'Such words as are common to the languages of all civilised peoples, together with the so-called “foreign” words, and technical terms, were left unaltered. If a word has a different sound in different languages, that sound has been chosen which is common to at least two or three of the most important European tongues, or which, if found in one language only, has become familiar to other nations. When the required word has a different sound in every language, some word was sought for, having only a relative likeness in meaning to the other, or one which, though seldom used, is yet well-known to the leading nations, e.g., the word for “near” is different in every European language, but if one consider for a moment the word “proximus” (nearest), it will be noticed that some modified form of the word is in use in all important tongues.' -- Zamenhof

May 29, 2015

https://www.duolingo.com/profile/ptrknvk

Why can't I use "I've slept a lot"

June 23, 2015

https://www.duolingo.com/profile/csi

Because that's past tense.

July 6, 2015

https://www.duolingo.com/profile/Iawesome2--GD

Why isn't it i a lot sleep???

December 3, 2015

https://www.duolingo.com/profile/bluehooloovo

Because English word order isn't that fluid. "I a lot sleep" is not a valid English sentence. In Esperanto, you can absolutely play around with the word order, but when you translate into English, you have to follow English rules.

January 1, 2016

https://www.duolingo.com/profile/yihaowu1

I said "I often sleep." And it is correct?

February 4, 2016

https://www.duolingo.com/profile/StephieRice

It's not correct due to having a different meaning. It's not a grammar problem but:

"I sleep a lot" can for example mean that when I sleep, the duration of that sleep is long. "I often sleep" only refers to the repeated action of sleeping. There are times when these two sentences can mean the same thing and times that they can't.

July 3, 2019

https://www.duolingo.com/profile/idkhbtfm

No. Proper grammar would be 'I sleep often'.

February 28, 2017

https://www.duolingo.com/profile/LifeLearner77

not sure Why "I sleep alot." wasn't accepted

February 11, 2016

https://www.duolingo.com/profile/bluehooloovo

Because "alot" is not a word. It's two words: "a lot". Perhaps it should by accepted as a typo error, but it isn't actually correct.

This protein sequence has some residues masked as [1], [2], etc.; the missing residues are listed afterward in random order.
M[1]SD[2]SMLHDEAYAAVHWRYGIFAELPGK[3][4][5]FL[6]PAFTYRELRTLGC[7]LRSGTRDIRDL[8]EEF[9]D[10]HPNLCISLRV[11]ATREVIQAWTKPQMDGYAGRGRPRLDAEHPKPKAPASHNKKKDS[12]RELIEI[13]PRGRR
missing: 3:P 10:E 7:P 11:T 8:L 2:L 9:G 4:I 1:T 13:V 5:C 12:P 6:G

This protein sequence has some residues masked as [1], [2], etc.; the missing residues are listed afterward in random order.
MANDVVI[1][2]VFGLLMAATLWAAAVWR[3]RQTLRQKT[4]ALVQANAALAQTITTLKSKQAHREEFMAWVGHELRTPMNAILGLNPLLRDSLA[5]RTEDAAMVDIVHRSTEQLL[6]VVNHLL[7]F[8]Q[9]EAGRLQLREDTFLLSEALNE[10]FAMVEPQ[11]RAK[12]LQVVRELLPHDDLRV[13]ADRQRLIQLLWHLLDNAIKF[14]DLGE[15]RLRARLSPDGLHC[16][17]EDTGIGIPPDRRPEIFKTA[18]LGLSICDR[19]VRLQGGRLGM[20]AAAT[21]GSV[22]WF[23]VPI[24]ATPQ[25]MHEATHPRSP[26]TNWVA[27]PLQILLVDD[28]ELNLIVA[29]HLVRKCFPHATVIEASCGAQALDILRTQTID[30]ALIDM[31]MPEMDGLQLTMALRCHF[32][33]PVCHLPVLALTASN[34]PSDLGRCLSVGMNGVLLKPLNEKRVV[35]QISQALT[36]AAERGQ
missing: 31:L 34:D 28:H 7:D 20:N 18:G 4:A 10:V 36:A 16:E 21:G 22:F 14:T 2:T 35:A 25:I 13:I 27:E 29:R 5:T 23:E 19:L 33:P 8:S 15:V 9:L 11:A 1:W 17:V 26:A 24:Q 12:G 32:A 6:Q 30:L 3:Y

February 12, 2016

https://www.duolingo.com/profile/PhatNguyen413857

It's ok, both ways

December 28, 2016

https://www.duolingo.com/profile/Natalia793409

Where is "sleep" ?!

January 25, 2017

https://www.duolingo.com/profile/cornbread4036

Can someone give me a simple sentence structure? Thanks!

May 16, 2017

https://www.duolingo.com/profile/RamomNF

I just can't make the l sound.

June 25, 2017

https://www.duolingo.com/profile/tyler755442

I dont understand why multe comes before dormas

July 21, 2017

https://www.duolingo.com/profile/Dmitry906

You may say "Mi multe dormas" or "Mi dormas multe" both will be correct.

October 20, 2018

https://www.duolingo.com/profile/StephieRice

In this sentence it's fine either way but in general the adverb comes before the word it modifies.

July 3, 2019

https://www.duolingo.com/profile/MilaElla1

Indeed, I do.

September 15, 2017

[deactivated user]

    In Esperanto, the order of the words does not matter. It is correct to say: "Multe dormas mi" "Dormas mi multe" "Dormas multe mi" ... (3!=6 combinations) In this case, all combinations are possible. Of course, some of them are more usual or conventional than others.

    October 18, 2017

    https://www.duolingo.com/profile/SergiuszWilkowsk

    Same... same...

    February 25, 2018

    https://www.duolingo.com/profile/yohanesindonesia

    Same.

    December 19, 2018

    https://www.duolingo.com/profile/Kelikaku

    "I sleep much" was not accepted.

    "I sleep exceedingly" was not accepted.

    "I sleep copiously" was not accepted.

    "I sleep plenty" was accepted. בס"ד

    May 29, 2019

    https://www.duolingo.com/profile/shahin06

    I sleep much. I sleep alot. What is the difference?

    July 3, 2019

    https://www.duolingo.com/profile/StephieRice

    "I sleep much" is improper grammatically.

    These quantifiers can be very confusing in English but this may help: https://dictionary.cambridge.org/us/grammar/british-grammar/quantifiers/much-many-a-lot-of-lots-of-quantifiers

    July 3, 2019

    https://www.duolingo.com/profile/Ted878225

    why was this wrong??????

    August 1, 2019

    https://www.duolingo.com/profile/salivanto

    Why was what wrong?

    August 1, 2019